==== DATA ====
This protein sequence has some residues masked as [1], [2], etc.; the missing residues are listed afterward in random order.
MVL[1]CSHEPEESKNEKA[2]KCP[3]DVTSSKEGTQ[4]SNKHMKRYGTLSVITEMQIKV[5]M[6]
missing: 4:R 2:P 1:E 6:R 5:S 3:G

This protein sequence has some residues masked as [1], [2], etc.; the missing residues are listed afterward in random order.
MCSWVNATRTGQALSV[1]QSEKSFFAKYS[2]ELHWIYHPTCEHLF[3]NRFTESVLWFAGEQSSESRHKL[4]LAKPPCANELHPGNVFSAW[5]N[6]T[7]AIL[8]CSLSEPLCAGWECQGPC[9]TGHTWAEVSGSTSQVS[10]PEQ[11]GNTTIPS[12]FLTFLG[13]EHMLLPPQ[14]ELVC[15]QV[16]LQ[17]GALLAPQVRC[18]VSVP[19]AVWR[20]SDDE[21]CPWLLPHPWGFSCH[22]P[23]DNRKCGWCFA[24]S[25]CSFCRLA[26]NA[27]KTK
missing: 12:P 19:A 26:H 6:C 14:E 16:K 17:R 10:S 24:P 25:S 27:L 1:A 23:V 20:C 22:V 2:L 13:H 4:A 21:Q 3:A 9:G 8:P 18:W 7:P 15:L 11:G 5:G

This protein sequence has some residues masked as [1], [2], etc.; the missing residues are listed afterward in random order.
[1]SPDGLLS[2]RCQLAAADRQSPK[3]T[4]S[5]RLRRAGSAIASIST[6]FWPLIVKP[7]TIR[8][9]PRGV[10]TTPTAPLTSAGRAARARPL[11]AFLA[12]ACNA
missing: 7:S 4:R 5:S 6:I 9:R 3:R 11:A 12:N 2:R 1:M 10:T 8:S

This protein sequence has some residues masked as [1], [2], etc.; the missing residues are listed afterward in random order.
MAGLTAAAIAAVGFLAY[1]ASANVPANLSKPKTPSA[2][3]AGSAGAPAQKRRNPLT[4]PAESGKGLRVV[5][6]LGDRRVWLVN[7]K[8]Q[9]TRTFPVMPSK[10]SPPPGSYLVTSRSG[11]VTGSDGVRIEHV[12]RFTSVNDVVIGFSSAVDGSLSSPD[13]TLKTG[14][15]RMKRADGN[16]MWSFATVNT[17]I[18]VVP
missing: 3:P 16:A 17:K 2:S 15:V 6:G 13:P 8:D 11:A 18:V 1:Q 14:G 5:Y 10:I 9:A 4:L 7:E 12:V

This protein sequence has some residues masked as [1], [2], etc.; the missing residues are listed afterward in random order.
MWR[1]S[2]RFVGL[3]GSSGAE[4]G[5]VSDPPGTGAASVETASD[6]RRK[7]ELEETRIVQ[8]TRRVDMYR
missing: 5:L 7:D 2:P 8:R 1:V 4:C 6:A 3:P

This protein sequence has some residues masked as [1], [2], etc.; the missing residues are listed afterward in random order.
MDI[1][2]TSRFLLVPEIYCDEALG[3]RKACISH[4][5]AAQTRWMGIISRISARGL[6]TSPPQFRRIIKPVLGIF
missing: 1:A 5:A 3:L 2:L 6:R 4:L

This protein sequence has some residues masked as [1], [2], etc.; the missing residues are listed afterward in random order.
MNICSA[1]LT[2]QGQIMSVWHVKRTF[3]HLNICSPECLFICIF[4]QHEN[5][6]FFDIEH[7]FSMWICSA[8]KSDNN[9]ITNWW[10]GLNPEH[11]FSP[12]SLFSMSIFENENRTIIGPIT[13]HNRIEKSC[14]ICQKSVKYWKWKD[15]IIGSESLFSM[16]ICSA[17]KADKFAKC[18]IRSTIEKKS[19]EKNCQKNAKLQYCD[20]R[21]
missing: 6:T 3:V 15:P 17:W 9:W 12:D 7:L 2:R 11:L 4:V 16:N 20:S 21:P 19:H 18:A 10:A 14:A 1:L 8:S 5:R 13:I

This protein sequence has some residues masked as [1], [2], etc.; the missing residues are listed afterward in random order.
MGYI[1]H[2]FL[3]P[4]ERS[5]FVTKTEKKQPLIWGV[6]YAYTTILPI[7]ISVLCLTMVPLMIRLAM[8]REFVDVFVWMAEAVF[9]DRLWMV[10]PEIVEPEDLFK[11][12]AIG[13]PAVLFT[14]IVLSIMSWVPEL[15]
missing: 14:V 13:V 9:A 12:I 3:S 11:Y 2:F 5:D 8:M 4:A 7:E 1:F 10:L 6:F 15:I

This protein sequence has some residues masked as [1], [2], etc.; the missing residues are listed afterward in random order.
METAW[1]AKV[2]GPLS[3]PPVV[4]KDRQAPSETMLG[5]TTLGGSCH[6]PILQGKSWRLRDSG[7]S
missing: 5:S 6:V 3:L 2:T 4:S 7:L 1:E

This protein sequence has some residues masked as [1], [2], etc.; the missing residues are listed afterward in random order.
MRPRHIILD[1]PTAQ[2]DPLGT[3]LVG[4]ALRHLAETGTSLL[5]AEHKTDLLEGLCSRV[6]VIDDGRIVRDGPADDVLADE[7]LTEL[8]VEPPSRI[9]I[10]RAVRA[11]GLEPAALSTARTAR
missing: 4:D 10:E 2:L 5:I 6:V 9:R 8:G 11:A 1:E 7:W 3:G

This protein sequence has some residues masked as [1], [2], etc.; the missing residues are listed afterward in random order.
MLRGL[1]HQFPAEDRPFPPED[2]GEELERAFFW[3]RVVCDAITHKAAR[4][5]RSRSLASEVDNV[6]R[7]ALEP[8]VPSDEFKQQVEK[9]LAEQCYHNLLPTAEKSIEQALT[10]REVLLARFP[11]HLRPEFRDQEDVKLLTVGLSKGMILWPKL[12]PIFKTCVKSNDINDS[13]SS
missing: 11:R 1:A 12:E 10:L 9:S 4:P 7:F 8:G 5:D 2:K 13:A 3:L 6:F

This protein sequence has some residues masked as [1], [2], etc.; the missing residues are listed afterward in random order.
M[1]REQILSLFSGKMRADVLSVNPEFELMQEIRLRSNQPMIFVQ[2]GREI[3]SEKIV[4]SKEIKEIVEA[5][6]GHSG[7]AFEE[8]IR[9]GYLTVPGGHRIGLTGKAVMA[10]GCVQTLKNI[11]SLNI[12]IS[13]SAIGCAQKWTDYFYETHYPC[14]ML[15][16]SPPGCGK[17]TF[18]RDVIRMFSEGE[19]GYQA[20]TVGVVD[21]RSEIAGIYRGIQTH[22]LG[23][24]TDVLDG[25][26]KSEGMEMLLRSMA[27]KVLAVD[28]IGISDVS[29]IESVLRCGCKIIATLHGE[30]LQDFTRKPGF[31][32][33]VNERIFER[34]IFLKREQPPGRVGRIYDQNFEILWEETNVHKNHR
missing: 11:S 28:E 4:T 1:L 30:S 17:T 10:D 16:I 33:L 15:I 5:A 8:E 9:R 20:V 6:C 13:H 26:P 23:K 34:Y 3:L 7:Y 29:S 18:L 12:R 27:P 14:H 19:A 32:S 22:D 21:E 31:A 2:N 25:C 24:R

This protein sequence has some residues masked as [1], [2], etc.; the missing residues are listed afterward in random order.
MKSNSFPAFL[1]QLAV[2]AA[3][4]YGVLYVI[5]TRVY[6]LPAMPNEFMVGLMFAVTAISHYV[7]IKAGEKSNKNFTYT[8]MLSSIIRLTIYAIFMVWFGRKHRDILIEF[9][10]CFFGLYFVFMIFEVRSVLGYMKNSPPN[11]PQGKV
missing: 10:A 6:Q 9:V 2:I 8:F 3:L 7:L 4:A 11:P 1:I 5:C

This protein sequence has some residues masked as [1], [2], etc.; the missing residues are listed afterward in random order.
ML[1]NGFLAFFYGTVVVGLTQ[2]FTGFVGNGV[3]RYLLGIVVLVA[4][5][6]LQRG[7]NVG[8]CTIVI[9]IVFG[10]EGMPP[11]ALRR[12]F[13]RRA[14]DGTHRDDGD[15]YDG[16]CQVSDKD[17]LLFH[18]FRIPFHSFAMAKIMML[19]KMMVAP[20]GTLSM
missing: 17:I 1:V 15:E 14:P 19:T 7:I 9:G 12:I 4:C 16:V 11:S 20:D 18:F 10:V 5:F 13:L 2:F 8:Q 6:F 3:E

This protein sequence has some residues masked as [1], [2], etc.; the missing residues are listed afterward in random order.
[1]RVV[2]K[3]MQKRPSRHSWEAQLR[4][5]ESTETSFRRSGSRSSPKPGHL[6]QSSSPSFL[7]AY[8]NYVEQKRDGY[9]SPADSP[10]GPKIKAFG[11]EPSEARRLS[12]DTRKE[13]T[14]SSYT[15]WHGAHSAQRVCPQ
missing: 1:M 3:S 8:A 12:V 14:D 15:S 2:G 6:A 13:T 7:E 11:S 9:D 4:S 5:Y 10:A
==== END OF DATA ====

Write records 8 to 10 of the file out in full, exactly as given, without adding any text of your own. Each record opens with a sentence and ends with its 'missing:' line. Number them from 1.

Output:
This protein sequence has some residues masked as [1], [2], etc.; the missing residues are listed afterward in random order.
MGYI[1]H[2]FL[3]P[4]ERS[5]FVTKTEKKQPLIWGV[6]YAYTTILPI[7]ISVLCLTMVPLMIRLAM[8]REFVDVFVWMAEAVF[9]DRLWMV[10]PEIVEPEDLFK[11][12]AIG[13]PAVLFT[14]IVLSIMSWVPEL[15]
missing: 14:V 13:V 9:A 12:I 3:S 11:Y 2:F 5:D 8:M 4:A 7:E 1:F 10:L 6:F 15:I

This protein sequence has some residues masked as [1], [2], etc.; the missing residues are listed afterward in random order.
METAW[1]AKV[2]GPLS[3]PPVV[4]KDRQAPSETMLG[5]TTLGGSCH[6]PILQGKSWRLRDSG[7]S
missing: 5:S 6:V 3:L 2:T 4:S 7:L 1:E

This protein sequence has some residues masked as [1], [2], etc.; the missing residues are listed afterward in random order.
MRPRHIILD[1]PTAQ[2]DPLGT[3]LVG[4]ALRHLAETGTSLL[5]AEHKTDLLEGLCSRV[6]VIDDGRIVRDGPADDVLADE[7]LTEL[8]VEPPSRI[9]I[10]RAVRA[11]GLEPAALSTARTAR
missing: 4:D 10:E 2:L 5:I 6:V 9:R 8:G 11:A 1:E 7:W 3:G